When I arrived at Sanza Mobimba, I felt a very strong energy. Kids were singing and playing. I remember thinking “there’s freedom here!”
I introduced myself to the teachers and explain what I wanted to do there. Their first reaction was “je ne sais pas…” – they didn’t trust me. They’re not used to express themselves like that. I look at the drawings inside of the classrooms and they’re amazing! Full of personality. It makes me feel hopeful for the workshops.
Carolina takes me to Ngaga to gather some plants for my first workshop. I brought everything to Sanza Mobimba and organized a beautiful display of materials. They use acrylic paint there, so I decided to work with it as well. I created two characters with the materials, to use as an example for the kids to understand what we would do.
I put all the materials on the floor. Kids were really quiet and just observed. The teachers seemed very interested. I explained the idea: “Let’s create a character, and then, we’ll tell a story with it!” – no reaction from the kids. The teacher approaches. She explains again, in lingala. Two, three times. Still no reaction. At this point I start getting really worried. I start spreading the leafs around, giving pieces for each kid: “this is a nose! that’s the eyes! that’s a mouth!” They laughed. They relaxed and started building, very slowly and shy. They’re not used to express themselves, I kept thinking. They sing and dance a lot, but it’s mostly repeating what the teachers taught them. Suddenly I see a character. It’s very good! I start recording and more characters are born in the meantime. The teachers are having so much fun! They’re painting too. They’re so creative! In a very basic way, some of the characters reminded me of Picasso’s work.
Time to tell stories. I put all the characters in the middle of the kids and explain to the teachers. “Do you think it’s going to be difficult for them to tell stories?” They can’t say. Everything is so new! I try to ask very basic questions “Is this character friends with this one? What happened to his hair over here?” – nothing. No answer. Teachers started talking with them in lingala and I let them take over the workshop. They start telling stories themselves! Kids love it and seem really happy. So they start participating as well. Mission part I is accomplished.
On the next day I had an idea to create two theaters made of cardboard as a gift for Sanza Mobimba. One is for kids to draw and tell a story. The other one, you create characters and place them inside the box. Kids gather around while I create those, learning and trying to understand what I was doing. I thought it could be a great idea, this way they can always create and change the characters, even when I’m not there. It could work as something they would do everyday. They could get used to it that way. They love it!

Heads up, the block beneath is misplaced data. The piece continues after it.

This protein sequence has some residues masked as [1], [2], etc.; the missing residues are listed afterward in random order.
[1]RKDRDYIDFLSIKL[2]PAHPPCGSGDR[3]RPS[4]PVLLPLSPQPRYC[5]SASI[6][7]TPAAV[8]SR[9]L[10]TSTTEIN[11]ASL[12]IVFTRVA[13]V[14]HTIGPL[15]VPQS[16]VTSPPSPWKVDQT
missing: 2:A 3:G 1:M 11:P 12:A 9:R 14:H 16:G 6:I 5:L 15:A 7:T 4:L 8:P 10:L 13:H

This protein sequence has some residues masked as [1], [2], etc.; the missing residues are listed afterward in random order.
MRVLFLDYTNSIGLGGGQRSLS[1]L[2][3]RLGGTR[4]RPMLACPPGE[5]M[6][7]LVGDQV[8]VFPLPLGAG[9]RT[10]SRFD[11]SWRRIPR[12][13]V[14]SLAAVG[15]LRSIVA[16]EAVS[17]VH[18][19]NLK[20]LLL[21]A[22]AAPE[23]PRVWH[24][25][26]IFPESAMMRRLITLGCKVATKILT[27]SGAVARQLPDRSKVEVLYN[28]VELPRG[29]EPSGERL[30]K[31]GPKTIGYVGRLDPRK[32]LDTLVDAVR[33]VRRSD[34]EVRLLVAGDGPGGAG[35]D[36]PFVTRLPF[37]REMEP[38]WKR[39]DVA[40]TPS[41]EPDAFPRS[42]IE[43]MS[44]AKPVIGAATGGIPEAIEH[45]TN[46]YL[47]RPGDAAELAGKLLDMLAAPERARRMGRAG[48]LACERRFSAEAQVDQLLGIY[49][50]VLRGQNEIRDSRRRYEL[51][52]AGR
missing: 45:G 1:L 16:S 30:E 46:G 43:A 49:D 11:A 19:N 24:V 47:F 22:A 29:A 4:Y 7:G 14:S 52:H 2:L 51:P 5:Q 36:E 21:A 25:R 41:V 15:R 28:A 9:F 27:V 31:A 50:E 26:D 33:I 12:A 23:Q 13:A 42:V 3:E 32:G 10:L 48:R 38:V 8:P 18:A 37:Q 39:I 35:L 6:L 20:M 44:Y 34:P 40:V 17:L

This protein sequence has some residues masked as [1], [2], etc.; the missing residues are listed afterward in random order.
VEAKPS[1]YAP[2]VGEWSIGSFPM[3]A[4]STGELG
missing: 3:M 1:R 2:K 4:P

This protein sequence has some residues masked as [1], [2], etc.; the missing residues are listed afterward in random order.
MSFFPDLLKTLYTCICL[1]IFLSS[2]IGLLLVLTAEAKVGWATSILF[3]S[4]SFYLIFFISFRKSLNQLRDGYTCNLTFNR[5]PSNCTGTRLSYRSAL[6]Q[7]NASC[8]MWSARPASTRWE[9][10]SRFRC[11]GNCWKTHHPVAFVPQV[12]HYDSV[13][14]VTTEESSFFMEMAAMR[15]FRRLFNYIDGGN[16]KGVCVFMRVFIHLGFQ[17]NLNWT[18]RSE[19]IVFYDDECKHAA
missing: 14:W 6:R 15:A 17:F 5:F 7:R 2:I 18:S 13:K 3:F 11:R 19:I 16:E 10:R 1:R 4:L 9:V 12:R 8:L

When Eva, Astrid, Pieter and Roger arrived, I already knew where and when we were going to do our next workshop: in the platform at Ngaga. It’s an amazing place in the middle of the forest, with lots of space to work and with a great atmosphere to tell stories and learn about conservation.
Aisha selects ten kids, the most creative she could find. They were super quiet and concentrated while drawing. I ask why and Aisha explains that is because they don’t want to disturb the life of the forest. Conservation! The results are incredible and the stories are really good and spontaneous.
Astrid invites us to go work with a village of pygmies the next day. We go. They had never used a brush or painted before. Much less told a story! So I thought it could be tricky. But the teachers were so confident and enjoying the concept so much that the whole workshop was easy and beautiful. Kids created amazing characters, expressed themselves freely and told amazing stories.
By the end of my second week in Mbomo, I go say ‘au revoir’ to the teachers. When I arrive at Sanza Mobimba, everyone is painting and telling stories! Carolina says kids nominated a little corner at the center, where they gather all the materials they find interesting to create. Teachers realized that they can teach through stories – that kids relate and express themselves much easier and with more engagement by doing so. The concept works! Creative expression through character design and storytelling is a very strong tool for human communication. We proved that now. And we need to keep going!
If you want to read the continuation of my journey, click here.